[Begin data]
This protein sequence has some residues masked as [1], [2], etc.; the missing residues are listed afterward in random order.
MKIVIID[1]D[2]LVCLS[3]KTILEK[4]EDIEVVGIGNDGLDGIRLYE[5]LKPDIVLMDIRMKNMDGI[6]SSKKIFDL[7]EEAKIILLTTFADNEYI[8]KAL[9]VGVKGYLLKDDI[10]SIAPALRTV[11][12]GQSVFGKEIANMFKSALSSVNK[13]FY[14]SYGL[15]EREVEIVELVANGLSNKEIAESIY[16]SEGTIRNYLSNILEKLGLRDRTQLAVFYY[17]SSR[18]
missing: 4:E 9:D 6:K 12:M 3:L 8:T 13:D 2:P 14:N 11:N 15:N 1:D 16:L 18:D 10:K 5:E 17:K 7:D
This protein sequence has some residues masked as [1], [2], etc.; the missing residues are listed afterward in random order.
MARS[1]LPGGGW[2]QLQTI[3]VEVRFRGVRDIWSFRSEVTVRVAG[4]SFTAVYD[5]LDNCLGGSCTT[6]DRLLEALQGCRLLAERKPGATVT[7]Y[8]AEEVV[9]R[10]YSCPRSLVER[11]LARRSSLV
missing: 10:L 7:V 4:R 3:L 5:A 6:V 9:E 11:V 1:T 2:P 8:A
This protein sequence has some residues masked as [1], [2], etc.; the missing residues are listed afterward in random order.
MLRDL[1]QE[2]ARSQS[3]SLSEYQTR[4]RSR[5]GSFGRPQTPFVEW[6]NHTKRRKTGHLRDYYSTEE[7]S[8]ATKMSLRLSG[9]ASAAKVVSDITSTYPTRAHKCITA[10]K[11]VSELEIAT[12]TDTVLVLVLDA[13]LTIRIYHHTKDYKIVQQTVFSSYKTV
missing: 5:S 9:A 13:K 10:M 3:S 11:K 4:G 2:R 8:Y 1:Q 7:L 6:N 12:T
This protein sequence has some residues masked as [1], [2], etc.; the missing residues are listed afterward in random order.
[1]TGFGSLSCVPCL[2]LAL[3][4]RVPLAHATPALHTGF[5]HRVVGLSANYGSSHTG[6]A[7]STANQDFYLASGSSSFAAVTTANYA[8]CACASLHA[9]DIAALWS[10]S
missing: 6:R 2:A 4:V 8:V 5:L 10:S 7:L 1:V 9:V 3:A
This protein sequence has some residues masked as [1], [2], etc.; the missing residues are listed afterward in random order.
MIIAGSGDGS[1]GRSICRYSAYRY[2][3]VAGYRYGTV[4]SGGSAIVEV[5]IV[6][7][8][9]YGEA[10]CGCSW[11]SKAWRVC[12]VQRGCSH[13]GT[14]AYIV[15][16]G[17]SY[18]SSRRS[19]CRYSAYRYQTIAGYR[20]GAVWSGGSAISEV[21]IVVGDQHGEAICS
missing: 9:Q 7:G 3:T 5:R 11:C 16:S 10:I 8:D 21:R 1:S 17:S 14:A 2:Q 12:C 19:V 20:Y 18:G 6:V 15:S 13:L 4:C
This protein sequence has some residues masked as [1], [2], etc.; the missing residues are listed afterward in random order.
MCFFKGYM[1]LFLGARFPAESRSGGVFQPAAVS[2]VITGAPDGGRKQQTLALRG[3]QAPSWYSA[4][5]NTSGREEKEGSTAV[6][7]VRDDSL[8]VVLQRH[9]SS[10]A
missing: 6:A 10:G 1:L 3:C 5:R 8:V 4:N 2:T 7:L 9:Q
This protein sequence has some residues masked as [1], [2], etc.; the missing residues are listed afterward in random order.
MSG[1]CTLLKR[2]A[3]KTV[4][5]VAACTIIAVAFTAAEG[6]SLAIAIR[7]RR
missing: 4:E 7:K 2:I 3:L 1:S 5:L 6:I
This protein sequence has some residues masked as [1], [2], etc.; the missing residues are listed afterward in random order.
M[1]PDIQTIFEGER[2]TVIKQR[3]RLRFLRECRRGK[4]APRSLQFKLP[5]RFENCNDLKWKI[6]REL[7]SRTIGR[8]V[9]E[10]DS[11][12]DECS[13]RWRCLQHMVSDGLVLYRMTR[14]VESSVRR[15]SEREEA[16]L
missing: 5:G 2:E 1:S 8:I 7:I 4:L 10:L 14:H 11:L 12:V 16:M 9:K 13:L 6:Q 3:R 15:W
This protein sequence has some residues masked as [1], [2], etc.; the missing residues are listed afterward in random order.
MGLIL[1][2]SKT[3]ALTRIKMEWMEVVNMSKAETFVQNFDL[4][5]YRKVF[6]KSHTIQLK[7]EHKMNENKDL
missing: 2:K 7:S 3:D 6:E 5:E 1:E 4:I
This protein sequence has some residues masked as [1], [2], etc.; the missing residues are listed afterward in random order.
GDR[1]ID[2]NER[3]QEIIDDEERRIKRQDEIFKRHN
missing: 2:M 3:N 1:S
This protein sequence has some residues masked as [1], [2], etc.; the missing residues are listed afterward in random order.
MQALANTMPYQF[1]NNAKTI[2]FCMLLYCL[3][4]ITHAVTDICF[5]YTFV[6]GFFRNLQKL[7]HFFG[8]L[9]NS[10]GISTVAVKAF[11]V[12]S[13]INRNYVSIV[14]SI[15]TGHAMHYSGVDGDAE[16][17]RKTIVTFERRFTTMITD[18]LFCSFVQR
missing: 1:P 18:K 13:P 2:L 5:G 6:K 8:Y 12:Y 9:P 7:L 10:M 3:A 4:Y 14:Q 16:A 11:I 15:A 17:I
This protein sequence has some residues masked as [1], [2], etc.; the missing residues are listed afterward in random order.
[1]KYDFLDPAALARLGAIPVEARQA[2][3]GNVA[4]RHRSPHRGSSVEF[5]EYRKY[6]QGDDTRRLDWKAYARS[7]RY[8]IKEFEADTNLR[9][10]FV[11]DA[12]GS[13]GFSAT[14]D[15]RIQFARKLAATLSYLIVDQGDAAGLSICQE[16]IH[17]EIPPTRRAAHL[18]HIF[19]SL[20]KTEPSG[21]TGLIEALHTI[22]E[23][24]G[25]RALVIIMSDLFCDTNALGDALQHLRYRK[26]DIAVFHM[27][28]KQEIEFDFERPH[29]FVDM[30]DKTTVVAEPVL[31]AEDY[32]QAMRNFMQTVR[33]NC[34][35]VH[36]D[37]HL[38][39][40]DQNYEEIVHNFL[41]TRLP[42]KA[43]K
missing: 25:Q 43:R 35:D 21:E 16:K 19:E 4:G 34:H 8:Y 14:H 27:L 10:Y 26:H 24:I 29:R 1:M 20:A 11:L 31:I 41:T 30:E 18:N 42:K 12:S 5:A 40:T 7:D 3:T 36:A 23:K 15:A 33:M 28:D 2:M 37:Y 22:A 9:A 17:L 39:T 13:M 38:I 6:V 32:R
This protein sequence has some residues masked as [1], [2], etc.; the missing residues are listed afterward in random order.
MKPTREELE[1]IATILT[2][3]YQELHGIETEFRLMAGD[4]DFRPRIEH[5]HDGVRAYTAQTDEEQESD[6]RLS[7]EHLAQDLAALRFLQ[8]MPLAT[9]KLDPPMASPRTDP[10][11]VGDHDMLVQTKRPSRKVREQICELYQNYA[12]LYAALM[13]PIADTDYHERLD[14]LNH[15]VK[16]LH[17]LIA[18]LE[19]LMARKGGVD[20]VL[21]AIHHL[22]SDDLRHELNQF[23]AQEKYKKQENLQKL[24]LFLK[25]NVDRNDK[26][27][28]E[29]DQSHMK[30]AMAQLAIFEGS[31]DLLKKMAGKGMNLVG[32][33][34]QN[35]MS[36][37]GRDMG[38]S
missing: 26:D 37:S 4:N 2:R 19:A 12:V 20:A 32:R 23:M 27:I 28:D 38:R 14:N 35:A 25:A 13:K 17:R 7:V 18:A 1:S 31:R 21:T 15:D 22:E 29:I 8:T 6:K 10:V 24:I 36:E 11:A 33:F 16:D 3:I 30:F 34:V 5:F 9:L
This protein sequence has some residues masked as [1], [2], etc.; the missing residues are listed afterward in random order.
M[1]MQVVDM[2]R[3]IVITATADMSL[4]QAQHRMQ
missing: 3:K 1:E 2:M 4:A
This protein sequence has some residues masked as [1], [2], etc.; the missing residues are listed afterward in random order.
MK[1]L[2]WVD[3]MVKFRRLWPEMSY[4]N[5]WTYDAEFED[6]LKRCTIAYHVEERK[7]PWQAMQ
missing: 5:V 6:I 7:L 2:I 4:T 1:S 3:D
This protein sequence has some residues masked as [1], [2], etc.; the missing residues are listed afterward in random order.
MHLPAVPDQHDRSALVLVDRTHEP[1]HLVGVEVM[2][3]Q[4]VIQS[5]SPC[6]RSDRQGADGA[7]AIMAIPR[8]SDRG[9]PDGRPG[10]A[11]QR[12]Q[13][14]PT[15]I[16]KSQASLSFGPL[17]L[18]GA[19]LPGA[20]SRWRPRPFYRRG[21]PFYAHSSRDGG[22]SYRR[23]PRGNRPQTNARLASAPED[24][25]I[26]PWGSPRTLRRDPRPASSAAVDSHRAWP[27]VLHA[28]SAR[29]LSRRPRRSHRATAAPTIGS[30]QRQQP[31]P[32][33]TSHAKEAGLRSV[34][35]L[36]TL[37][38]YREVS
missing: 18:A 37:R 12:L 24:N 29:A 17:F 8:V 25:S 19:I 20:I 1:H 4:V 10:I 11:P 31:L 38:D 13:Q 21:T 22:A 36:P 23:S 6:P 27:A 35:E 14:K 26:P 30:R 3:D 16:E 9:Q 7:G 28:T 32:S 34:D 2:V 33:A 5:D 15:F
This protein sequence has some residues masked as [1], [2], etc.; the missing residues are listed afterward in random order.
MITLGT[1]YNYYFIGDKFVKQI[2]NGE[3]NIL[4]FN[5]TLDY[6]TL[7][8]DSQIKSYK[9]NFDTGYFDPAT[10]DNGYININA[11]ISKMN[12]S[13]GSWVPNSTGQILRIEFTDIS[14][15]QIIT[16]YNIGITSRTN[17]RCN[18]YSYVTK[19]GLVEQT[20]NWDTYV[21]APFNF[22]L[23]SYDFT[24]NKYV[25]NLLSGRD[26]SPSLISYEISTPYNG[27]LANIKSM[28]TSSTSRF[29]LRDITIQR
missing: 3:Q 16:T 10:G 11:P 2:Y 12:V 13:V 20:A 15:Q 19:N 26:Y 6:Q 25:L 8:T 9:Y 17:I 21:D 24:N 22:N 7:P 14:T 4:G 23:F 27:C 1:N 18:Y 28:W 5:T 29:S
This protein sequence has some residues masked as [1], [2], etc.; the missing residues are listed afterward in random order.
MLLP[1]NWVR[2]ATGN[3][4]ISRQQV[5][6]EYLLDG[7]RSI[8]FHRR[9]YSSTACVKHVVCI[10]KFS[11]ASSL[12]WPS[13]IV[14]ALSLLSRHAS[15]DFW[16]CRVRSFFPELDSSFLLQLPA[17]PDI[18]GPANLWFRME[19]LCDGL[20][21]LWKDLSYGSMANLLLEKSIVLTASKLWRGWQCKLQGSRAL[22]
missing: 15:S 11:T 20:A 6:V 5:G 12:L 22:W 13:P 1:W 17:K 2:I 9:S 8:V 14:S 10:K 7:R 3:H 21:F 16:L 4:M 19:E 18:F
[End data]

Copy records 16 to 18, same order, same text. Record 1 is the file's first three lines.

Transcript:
This protein sequence has some residues masked as [1], [2], etc.; the missing residues are listed afterward in random order.
MHLPAVPDQHDRSALVLVDRTHEP[1]HLVGVEVM[2][3]Q[4]VIQS[5]SPC[6]RSDRQGADGA[7]AIMAIPR[8]SDRG[9]PDGRPG[10]A[11]QR[12]Q[13][14]PT[15]I[16]KSQASLSFGPL[17]L[18]GA[19]LPGA[20]SRWRPRPFYRRG[21]PFYAHSSRDGG[22]SYRR[23]PRGNRPQTNARLASAPED[24][25]I[26]PWGSPRTLRRDPRPASSAAVDSHRAWP[27]VLHA[28]SAR[29]LSRRPRRSHRATAAPTIGS[30]QRQQP[31]P[32][33]TSHAKEAGLRSV[34][35]L[36]TL[37][38]YREVS
missing: 18:A 37:R 12:L 24:N 29:A 17:F 8:V 25:S 19:I 20:I 1:H 4:V 10:I 11:P 31:L 38:D 13:Q 21:T 22:A 36:P 23:S 6:P 27:A 35:E 14:K 26:P 30:R 3:D 16:E 9:Q 7:G 28:T 32:S 34:D 2:V 33:A 5:D 15:F
This protein sequence has some residues masked as [1], [2], etc.; the missing residues are listed afterward in random order.
MITLGT[1]YNYYFIGDKFVKQI[2]NGE[3]NIL[4]FN[5]TLDY[6]TL[7][8]DSQIKSYK[9]NFDTGYFDPAT[10]DNGYININA[11]ISKMN[12]S[13]GSWVPNSTGQILRIEFTDIS[14][15]QIIT[16]YNIGITSRTN[17]RCN[18]YSYVTK[19]GLVEQT[20]NWDTYV[21]APFNF[22]L[23]SYDFT[24]NKYV[25]NLLSGRD[26]SPSLISYEISTPYNG[27]LANIKSM[28]TSSTSRF[29]LRDITIQR
missing: 3:Q 16:T 10:G 11:P 2:Y 12:V 13:V 20:A 15:Q 19:N 26:Y 6:Q 25:L 8:T 9:Y 17:I 21:D 24:N 22:N 7:P 14:T 4:G 23:F 27:C 1:N 18:Y 28:W 5:T 29:S
This protein sequence has some residues masked as [1], [2], etc.; the missing residues are listed afterward in random order.
MLLP[1]NWVR[2]ATGN[3][4]ISRQQV[5][6]EYLLDG[7]RSI[8]FHRR[9]YSSTACVKHVVCI[10]KFS[11]ASSL[12]WPS[13]IV[14]ALSLLSRHAS[15]DFW[16]CRVRSFFPELDSSFLLQLPA[17]PDI[18]GPANLWFRME[19]LCDGL[20][21]LWKDLSYGSMANLLLEKSIVLTASKLWRGWQCKLQGSRAL[22]
missing: 15:S 11:T 20:A 6:V 5:G 12:L 22:W 13:P 1:W 17:K 2:I 9:S 8:V 14:S 10:K 7:R 3:H 21:F 16:L 4:M 19:E 18:F